How To

    Low-skill, High-thrill: Take a Zip Line Ride This Summer

    Zip lines are low-skill, high-thrill endeavors.

    Take a zip of faith.

    After leaping from a wooden tree platform, trepidation (okay, fear in some) is quickly replaced with exhilaration flying into nature’s palette along a thin cable. Soaring near and above tree tops is a high-flying low-skill adrenaline-inducing thrill provided by canopy tours and zip lines through sun, morning mist, rain, and at times even snow.

    With gear rooted in rock climbing, even a timid rookie can quickly zip to the front of a guided tour after a flight or two using helmet, harness, carabiners, lanyards, and two-wheeled trolly or pulley. Courses progress from short, low, and fast to longer, higher, and faster.

    There are some zip lines where you are actually seated, and might be best for those looking to ease into the pursuit. Others let you regulate the speed with a gloved hand while some are just take off and fly before the stopping system kicks in. Along the way, some tours have you negotiating bridges in the sky and rappelling down tall trees.

    No matter the choice, the views are, well, bird’s-eye.

    Wherever you fly, make reservations and check height, weight and age restrictions. Don’t wear open-toed footwear. Guides are generally well-skilled at words of encouragement. And it’s okay to hug a tree.

    Zip line riders don helmets and harnesses to fly among the tree tops. Here zipsters enter a Pinzgauer for the drive to the top of Wolfe Mountain at Branson Zipline in Branson, Missouri.

    Zip line riders don helmets and harnesses to fly among the tree tops. Here zipsters enter a Pinzgauer for the drive to the top of Wolfe Mountain at Branson Zipline in Branson, Missouri.

    So fly out of your comfort zone and into a tapestry of foliage. Be sure to check out some of the following zippy destinations across the U.S.:

    • Branson Zipline in Branson, Missouri. Fly through the Ozarks within sight of Highway 65 in the wooded Wolfe Creek Preserve a few miles north of Branson. The headquarters has a mining theme. Zip line riders board a Swiss Army vehicle called a Pinzgauer before their transformation to treetop flyers. Tours, with sky bridges, range from four to 10 lines. The fastest is the Blue Streak. Then’s the Free Fall Xpress that plunges 100 vertical feet. For those who stay grounded, take Safari Dan’s guided nature tour and watch others fly.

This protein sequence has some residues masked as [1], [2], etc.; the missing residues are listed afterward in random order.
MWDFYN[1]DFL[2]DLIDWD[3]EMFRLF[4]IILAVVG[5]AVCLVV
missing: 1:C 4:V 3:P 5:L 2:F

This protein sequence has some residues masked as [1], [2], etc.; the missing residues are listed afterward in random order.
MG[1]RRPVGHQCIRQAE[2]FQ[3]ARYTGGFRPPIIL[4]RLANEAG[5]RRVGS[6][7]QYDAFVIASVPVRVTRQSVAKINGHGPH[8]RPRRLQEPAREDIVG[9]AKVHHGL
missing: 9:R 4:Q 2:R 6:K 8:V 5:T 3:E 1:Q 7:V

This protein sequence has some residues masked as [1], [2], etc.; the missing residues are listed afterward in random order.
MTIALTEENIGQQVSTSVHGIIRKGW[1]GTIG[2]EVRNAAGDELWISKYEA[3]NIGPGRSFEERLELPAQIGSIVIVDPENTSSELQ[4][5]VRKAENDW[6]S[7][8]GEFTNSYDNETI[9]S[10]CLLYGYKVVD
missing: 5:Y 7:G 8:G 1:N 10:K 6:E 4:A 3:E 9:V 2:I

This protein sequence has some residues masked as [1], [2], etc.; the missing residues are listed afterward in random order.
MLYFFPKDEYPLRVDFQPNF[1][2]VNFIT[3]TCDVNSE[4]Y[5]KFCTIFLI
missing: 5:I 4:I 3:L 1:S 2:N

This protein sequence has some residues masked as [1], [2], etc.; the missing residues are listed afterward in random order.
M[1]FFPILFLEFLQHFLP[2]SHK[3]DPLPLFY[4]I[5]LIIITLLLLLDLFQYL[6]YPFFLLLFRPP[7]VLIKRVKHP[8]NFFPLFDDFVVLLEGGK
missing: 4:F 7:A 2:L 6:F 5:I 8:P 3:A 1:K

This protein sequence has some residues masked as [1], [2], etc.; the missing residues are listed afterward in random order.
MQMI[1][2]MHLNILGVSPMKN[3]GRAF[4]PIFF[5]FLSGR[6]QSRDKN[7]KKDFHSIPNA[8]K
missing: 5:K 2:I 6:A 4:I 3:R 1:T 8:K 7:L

• Bretton Woods Canopy Tour in Bretton Woods, New Hampshire. An absolute delight, the canopy tour showcases some of the most incredible White Mountains scenery from the grand red-roofed Omni Mount Washington Hotel to the mighty Presidential Range. Fly from tree to tree, walk the sky bridges and even rappel down. Tower above it all by being some 165 feet above the ground. Four new longer zip lines replace four shorter lengths. The’s even a racing zip to compete side by side.
    • Berkshire East Canopy Tours in Charlemont, Massachusetts. Hands down, southern New England adrenaline junkies need the Valley Jump tour fix. The incredible ride starts by taking a chairlift to the top where zips increase in length until reaching AKA X1, some 2,300 feet long for a flight over stone walls, ski trails, streams, and more. Then hoot and holler side by side on the even longer X2 going above the treetops. Other tours are available too.
    • Utah Olympic Park in Park City, Utah. Get psyched for the 2014 Winter Olympics in Sochi, Russia by experiencing what life’s like for a Nordic ski jumper. Just outside Park City, the Utah Olympic Park was the site of the 2002 ski jumping, luge, and bobsled events. The long and steep Extreme zip line (soar alongside another if you want) actually flies off the K120 Nordic ski jump and reaches speeds of about 50 miles per hour. There’s also a more benign Freestyle zip.
    • Royal Gorge Zipline Tours in Canon City, Colorado. The breathtaking high desert scenery of southern Colorado’s Arkansas River valley await zip riders on Canon City’s two Royal Gorge Zipline Tours. The blue square (hey, Colorado’s got skiing too) classic course features nine zip lines with over a mile in flight including a dual. The newer 11-line double black diamond Extreme courses are highlighted by an incredible third-of-a-mile run. Then there’s the 70-foot rappel down to the ground. Be prepared to do some hiking too.

    Images courtesy Branson Zipline

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